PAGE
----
By Ochieng’ Ogodo
[Nairobi] Ahead of next weeks’ 65th World Health Assembly in Geneva, civil society members are expressing fear that Non-Communicable Diseases may not be tackled adequately in the meeting.
This, they say, may result in a setback on progresses on global target to tackle NCDs and cripple the momentum that has been built, following last September’s historic UN Summit on NCDs in New York in which UN member states committed to a range of actions to tackle the NCD epidemic.
NCDs are responsible for 60 percent of all global deaths and are the leading cause of death in most high-income countries (80%-90%), and also in most low-income and middle-income countries. The burden of these conditions is growing. In all settings
The Chair of the NCD Alliance and CEO of the International Diabetes Federation Ann Keeling said in a press release May 17, “In the run-up to the UN Summit on NCDs, we urged Member States to include meaningful targets to prevent and control NCDs. We particularly called for the adoption of an overarching goal to reduce preventable deaths from NCDs by 25% by 2025. Member States deferred decisions about targets to 2012. Eight months on from the UN Summit, there can be no excuse for the world’s Health Ministers not to adopt at least this global goal, and supporting targets.”
In accordance with the Political Declaration agreed at the UN Summit, the World Health Organization (WHO) released a discussion paper in December 2011, in which 10 targets were presented. As well as an overarching target of reducing preventable NCD deaths by 25% by 2025, there were nine other targets covering tobacco, salt, alcohol, and a range of other contributors to the NCD epidemic.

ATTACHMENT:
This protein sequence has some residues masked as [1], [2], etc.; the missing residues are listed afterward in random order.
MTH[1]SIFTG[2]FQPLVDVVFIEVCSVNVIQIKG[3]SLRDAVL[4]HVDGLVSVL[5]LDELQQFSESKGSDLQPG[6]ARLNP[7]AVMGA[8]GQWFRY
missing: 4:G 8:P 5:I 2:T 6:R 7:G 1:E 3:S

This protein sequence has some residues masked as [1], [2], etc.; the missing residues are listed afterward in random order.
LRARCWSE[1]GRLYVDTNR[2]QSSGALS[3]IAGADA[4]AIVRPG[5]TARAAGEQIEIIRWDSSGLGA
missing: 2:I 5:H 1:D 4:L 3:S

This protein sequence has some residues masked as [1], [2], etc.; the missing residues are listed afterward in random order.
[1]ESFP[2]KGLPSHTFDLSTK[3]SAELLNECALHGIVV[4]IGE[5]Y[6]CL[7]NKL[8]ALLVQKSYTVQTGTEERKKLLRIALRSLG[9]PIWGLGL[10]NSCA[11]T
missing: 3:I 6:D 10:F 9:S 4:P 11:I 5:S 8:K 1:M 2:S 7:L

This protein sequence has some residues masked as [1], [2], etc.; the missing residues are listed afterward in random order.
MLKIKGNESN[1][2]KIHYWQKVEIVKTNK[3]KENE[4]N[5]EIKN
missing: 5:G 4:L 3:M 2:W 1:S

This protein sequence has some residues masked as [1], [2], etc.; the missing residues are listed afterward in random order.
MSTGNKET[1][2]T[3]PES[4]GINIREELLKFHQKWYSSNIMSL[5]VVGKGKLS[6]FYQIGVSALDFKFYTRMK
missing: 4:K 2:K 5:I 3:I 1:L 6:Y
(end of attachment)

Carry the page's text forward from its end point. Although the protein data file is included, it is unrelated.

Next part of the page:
But following input from just 21 Member States (when the UN has 194), the second discussion paper, released in March, had reduced the proposed targets to just five.
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Mortality and blood pressure targets remained – both 25 percent relative reductions by 2025. The tobacco and salt targets had been watered down. The civil society now says other targets had been dropped, including the target on alcohol (a relative reduction of 10 percent adult per capita consumption—after intense lobbying from the alcohol industry, which objected strongly to any attempt to reduce overall consumption worldwide, since this clearly directly affects profits.
But in the second discussion paper was a new target to reduce levels of physical inactivity by 10 percent by 2025. Only 25 countries commented on this new, smaller set of targets, although 59 attended a Member State consultation on 26-27 April.
Keeling said, “If countries are serious about tackling the NCD crisis afflicting them all, they must be bold and commit to 10 targets, not 5 or fewer. We need to recapture the passion demonstrated at the UN Summit and commit to realising in full the ambitions articulated in the Political Declaration.”
She pointed out that the UN recently adopted 10 new targets for 2015 on HIV/AIDS when this is one condition. Yet the international community appears to be resisting the same number of targets for NCDs, including cardiovascular disease, diabetes, cancer, and chronic respiratory disease, that have at least four common risk factors (tobacco use, harmful alcohol use, unhealthy diets and physical inactivity).
Measurable targets are essential since, as WHO Director General Dr Margaret Chan says, ‘What gets measured, gets done.’ The NCD Alliance believes that, at the very least, UN Member States should commit to the overarching target on mortality at next week's World Health Assembly, in order to unequivocally demonstrate their commitment to the process agreed at the UN High-Level Meeting.
The Alliance is also calling for an emphasis on treatment as well as prevention in whatever targets are adopted.
“Prevention efforts are absolutely essential to reducing future cases of NCDs. And in addition there is an urgent need to provide care for people living with NCDs today to prevent premature death and crippling complications,” said Keeling.
The NCD Alliance wants the 10 targets to be kept, with one dedicated to “Equitable and increased availability of affordable, quality essential medicines and technologies for communicable and non-communicable diseases in all healthcare sectors”.